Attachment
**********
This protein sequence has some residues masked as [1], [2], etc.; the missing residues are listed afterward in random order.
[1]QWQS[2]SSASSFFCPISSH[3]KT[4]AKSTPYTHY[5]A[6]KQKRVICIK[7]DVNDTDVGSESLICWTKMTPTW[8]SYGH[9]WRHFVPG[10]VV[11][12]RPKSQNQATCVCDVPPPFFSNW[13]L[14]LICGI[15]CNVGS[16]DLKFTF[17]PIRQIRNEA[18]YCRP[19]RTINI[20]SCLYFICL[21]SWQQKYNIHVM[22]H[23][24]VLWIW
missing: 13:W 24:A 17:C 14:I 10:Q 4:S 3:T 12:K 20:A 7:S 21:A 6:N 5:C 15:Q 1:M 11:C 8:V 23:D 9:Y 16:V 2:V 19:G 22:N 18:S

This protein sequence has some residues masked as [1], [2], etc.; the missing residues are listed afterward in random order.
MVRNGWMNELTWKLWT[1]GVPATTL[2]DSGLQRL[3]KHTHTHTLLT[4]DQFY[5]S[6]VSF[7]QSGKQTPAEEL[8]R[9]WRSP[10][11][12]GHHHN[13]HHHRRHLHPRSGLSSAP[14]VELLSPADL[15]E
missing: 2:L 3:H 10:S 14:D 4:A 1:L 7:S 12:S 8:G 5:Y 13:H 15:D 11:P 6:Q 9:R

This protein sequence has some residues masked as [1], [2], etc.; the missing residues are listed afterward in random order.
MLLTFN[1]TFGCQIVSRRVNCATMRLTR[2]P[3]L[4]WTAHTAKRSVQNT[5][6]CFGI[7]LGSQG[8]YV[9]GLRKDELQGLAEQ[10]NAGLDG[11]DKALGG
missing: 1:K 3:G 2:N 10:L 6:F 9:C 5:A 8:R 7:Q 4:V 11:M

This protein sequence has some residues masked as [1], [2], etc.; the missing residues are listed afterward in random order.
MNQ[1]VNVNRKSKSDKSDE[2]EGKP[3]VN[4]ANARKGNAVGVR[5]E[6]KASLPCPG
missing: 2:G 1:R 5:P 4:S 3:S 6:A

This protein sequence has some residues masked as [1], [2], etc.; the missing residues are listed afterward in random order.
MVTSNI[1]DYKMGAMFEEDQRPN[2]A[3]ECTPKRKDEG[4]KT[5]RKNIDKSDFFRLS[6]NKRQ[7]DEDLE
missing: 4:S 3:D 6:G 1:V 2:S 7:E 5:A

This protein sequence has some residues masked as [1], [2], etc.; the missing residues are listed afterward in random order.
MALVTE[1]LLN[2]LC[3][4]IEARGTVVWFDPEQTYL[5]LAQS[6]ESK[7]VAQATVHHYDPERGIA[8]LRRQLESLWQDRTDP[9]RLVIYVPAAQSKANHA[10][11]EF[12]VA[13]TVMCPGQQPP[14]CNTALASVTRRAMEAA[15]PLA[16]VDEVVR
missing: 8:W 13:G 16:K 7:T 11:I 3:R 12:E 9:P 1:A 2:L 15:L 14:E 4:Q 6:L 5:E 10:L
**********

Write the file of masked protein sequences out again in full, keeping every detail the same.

This protein sequence has some residues masked as [1], [2], etc.; the missing residues are listed afterward in random order.
[1]QWQS[2]SSASSFFCPISSH[3]KT[4]AKSTPYTHY[5]A[6]KQKRVICIK[7]DVNDTDVGSESLICWTKMTPTW[8]SYGH[9]WRHFVPG[10]VV[11][12]RPKSQNQATCVCDVPPPFFSNW[13]L[14]LICGI[15]CNVGS[16]DLKFTF[17]PIRQIRNEA[18]YCRP[19]RTINI[20]SCLYFICL[21]SWQQKYNIHVM[22]H[23][24]VLWIW
missing: 13:W 24:A 17:C 14:I 10:Q 4:S 3:T 12:K 20:A 7:S 21:A 6:N 5:C 15:Q 1:M 11:C 8:V 23:D 9:Y 16:V 2:V 19:G 22:N 18:S

This protein sequence has some residues masked as [1], [2], etc.; the missing residues are listed afterward in random order.
MVRNGWMNELTWKLWT[1]GVPATTL[2]DSGLQRL[3]KHTHTHTLLT[4]DQFY[5]S[6]VSF[7]QSGKQTPAEEL[8]R[9]WRSP[10][11][12]GHHHN[13]HHHRRHLHPRSGLSSAP[14]VELLSPADL[15]E
missing: 2:L 3:H 10:S 14:D 4:A 1:L 7:S 12:S 8:G 5:Y 13:H 15:D 11:P 6:Q 9:R

This protein sequence has some residues masked as [1], [2], etc.; the missing residues are listed afterward in random order.
MLLTFN[1]TFGCQIVSRRVNCATMRLTR[2]P[3]L[4]WTAHTAKRSVQNT[5][6]CFGI[7]LGSQG[8]YV[9]GLRKDELQGLAEQ[10]NAGLDG[11]DKALGG
missing: 1:K 3:G 2:N 10:L 6:F 9:C 5:A 8:R 7:Q 4:V 11:M

This protein sequence has some residues masked as [1], [2], etc.; the missing residues are listed afterward in random order.
MNQ[1]VNVNRKSKSDKSDE[2]EGKP[3]VN[4]ANARKGNAVGVR[5]E[6]KASLPCPG
missing: 2:G 1:R 5:P 4:S 3:S 6:A

This protein sequence has some residues masked as [1], [2], etc.; the missing residues are listed afterward in random order.
MVTSNI[1]DYKMGAMFEEDQRPN[2]A[3]ECTPKRKDEG[4]KT[5]RKNIDKSDFFRLS[6]NKRQ[7]DEDLE
missing: 4:S 3:D 6:G 1:V 2:S 7:E 5:A

This protein sequence has some residues masked as [1], [2], etc.; the missing residues are listed afterward in random order.
MALVTE[1]LLN[2]LC[3][4]IEARGTVVWFDPEQTYL[5]LAQS[6]ESK[7]VAQATVHHYDPERGIA[8]LRRQLESLWQDRTDP[9]RLVIYVPAAQSKANHA[10][11]EF[12]VA[13]TVMCPGQQPP[14]CNTALASVTRRAMEAA[15]PLA[16]VDEVVR
missing: 8:W 13:G 16:K 7:T 11:I 3:R 12:E 9:P 1:A 2:L 15:L 14:E 4:Q 6:L 5:E 10:L